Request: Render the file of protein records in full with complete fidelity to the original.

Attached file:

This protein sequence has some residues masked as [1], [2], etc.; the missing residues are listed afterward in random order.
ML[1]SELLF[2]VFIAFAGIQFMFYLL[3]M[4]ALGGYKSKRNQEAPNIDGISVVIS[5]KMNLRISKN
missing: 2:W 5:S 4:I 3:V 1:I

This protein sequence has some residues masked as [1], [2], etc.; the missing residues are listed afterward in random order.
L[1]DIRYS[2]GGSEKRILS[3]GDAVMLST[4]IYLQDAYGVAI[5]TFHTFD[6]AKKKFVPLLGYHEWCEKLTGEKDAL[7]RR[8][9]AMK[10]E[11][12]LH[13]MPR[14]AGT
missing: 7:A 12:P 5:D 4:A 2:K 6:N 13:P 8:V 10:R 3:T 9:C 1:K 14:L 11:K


This protein sequence has some residues masked as [1], [2], etc.; the missing residues are listed afterward in random order.
ML[1]SELLF[2]VFIAFAGIQFMFYLL[3]M[4]ALGGYKSKRNQEAPNIDGISVVIS[5]KMNLRISKN
missing: 2:W 5:S 4:I 3:V 1:I

This protein sequence has some residues masked as [1], [2], etc.; the missing residues are listed afterward in random order.
L[1]DIRYS[2]GGSEKRILS[3]GDAVMLST[4]IYLQDAYGVAI[5]TFHTFD[6]AKKKFVPLLGYHEWCEKLTGEKDAL[7]RR[8][9]AMK[10]E[11][12]LH[13]MPR[14]AGT
missing: 7:A 12:P 5:D 4:A 2:K 6:N 13:P 8:V 10:R 3:T 9:C 1:K 14:L 11:K